A Look At National ID Card Programs

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At the heart of the Arizona immigration law is a requirement to show that you're here legally. For the past decade, Washington has been wrestling with a couple of ideas about how to verify that. One was Real ID; another was E-Verify. Robert Siegel talks to Chris Strohm, national security reporter for Congress Daily, to check on where those programs stand now.


At the heart of the Arizona immigration law is a requirement to show that you're here legally. And for the entire decade, Washington has been wrestling with a couple of big ideas about verifying who we are and whether we belong here.

One of those ideas was Real ID that was supposed to guarantee that a driver's license or a state ID card from the DMV is credible and secure, backed up by real documentation of who you are and where you come from, as opposed to the documents that the 9/11 hijackers and countless illegal immigrants have obtained over the years.

The other big idea was E-Verify that was supposed to let employers search government databases for information on perspective hires. And if you weren't legit, E-Verify was supposed to show that.

Well, to check on where those programs stand now, we turn to Chris Strohm, who is national security reporter for Congress Daily.


Mr. CHRIS STROHM (National Security Reporter, Congress Daily): Thanks for having me on.

SIEGEL: And first, Real ID. Where does that idea of the secured driver's license based on primary sourced documents, even if it's a birth certificate in another alphabet, where does it stand today?

Mr. STROHM: Well, Real ID was the grand plan to verify people's identities, but for all practical purposes, it's dead at this point. Congress is moving another piece of legislation that is called the Pass ID, which is a watered down version of Real ID.

SIEGEL: One of the objections to Real ID was that the federal government told the states you'd better put in a lot more work in identifying a perspective driver or someone with a license, and you can figure out how to pay for it.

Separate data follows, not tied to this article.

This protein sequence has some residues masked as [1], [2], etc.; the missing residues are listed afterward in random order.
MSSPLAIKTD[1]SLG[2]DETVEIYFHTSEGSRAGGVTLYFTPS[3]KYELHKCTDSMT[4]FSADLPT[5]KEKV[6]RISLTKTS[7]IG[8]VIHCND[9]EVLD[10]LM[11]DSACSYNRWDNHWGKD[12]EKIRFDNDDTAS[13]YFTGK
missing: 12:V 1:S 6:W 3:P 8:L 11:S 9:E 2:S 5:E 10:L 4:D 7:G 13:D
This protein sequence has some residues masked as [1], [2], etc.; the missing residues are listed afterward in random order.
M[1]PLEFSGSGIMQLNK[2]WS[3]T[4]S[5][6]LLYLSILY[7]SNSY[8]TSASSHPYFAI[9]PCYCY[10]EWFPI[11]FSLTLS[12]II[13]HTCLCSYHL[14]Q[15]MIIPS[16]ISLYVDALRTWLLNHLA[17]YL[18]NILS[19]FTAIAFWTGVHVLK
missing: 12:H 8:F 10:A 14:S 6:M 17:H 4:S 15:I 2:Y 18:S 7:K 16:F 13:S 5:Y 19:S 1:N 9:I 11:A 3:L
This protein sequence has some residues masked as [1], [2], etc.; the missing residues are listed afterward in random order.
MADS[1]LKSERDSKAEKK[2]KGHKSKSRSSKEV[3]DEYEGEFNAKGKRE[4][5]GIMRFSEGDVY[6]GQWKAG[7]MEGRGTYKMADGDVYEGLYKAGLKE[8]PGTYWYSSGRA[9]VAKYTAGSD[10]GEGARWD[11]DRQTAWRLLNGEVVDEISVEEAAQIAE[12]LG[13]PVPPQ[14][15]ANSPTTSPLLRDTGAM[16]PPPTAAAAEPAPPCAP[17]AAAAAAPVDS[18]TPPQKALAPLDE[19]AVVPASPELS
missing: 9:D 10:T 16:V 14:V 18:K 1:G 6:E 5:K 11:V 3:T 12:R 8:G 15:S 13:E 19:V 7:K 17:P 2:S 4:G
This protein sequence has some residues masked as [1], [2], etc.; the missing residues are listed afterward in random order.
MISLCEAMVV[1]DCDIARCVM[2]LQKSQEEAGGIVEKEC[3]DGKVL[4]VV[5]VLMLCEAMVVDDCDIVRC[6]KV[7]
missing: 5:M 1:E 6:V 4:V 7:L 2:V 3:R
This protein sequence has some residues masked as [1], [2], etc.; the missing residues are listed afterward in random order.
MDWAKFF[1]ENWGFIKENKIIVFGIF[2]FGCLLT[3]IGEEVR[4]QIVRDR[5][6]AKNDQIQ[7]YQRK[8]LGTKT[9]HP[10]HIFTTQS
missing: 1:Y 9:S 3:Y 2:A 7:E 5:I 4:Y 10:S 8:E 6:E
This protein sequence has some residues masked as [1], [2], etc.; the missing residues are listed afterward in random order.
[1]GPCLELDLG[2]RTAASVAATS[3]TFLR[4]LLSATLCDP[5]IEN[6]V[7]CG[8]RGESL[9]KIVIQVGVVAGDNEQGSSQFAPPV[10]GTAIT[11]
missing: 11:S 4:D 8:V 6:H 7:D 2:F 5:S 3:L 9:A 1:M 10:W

Mr. STROHM: Yeah. The states had a lot of objections to Real ID. And I think it's important to remember that Real ID was passed in 2005 without a real debate about what the implications would be. And so governors at the time were objecting and they said it was going to cost too much money. And so what Congress is trying to do now with Pass ID is not include the strict requirements that were included in Real ID and give the states additional funding.

SIEGEL: Now, E-Verify. One recent study conducted for the Department of Homeland Security found that the E-Verify system typically produces very few false negatives. That is, if you're a citizen, it almost always finds that you are a citizen. But just over half the illegal immigrants were found to be legal, I gather, because they had more successfully stolen or borrowed someone else's identity and Social Security number.

Mr. STROHM: Yes, it's interesting. When the study came out, it found that illegal immigrants were able to go through E-Verify, the system that's supposed to confirm that somebody is in the country legally. And so the Homeland Security Department, you know, has been saying that they've been making changes to the E-Verify program. Currently, about 200,000 employers in the U.S. use the system. So there's a long way to go before the system can be fully functional to verify all workers in the country.

SIEGEL: Then there's a proposal from New York Democratic Senator Charles Schumer and others to have a Social Security card with biometrics that would amount to, I gather, a national ID card.

Mr. STROHM: That's right. Senator Schumer and Senator Reid have put out this proposal now as part of their comprehensive immigration reform framework. Again, this is another grand plan that they have. They say that within six years, there's going to be this biometric system that's going to be in place, where all workers are going to have a Social Security card that's going to most likely contain a fingerprint and that's going to be used to verify people's identity. Again, this is a plan that really needs to be fleshed out. There's still a lot of work that needs to be done to find out what this is going to do.

SIEGEL: Now, privacy advocates and civil libertarians and other libertarians, I might add, are no big fans of systems that create, in effect, a national database of who we are, what our fingerprints are and where we're working.

Mr. STROHM: That's right. That's why there's going to be a lot of opposition as the legislation tries to advance through the Senate. At this point, the proposal that Senator Schumer and Senator Reid put out says that there will not be a national database. But talking with privacy advocates, there's a lot of skepticism that that can actually be done. At some point, you need to have that biometric identifier contained in some kind of database in order to verify it.

SIEGEL: Well, Chris Strohm, thanks a lot for talking with us.

Mr. STROHM: Thank you.

SIEGEL: Chris Strohm who is national security reporter for Congress Daily.

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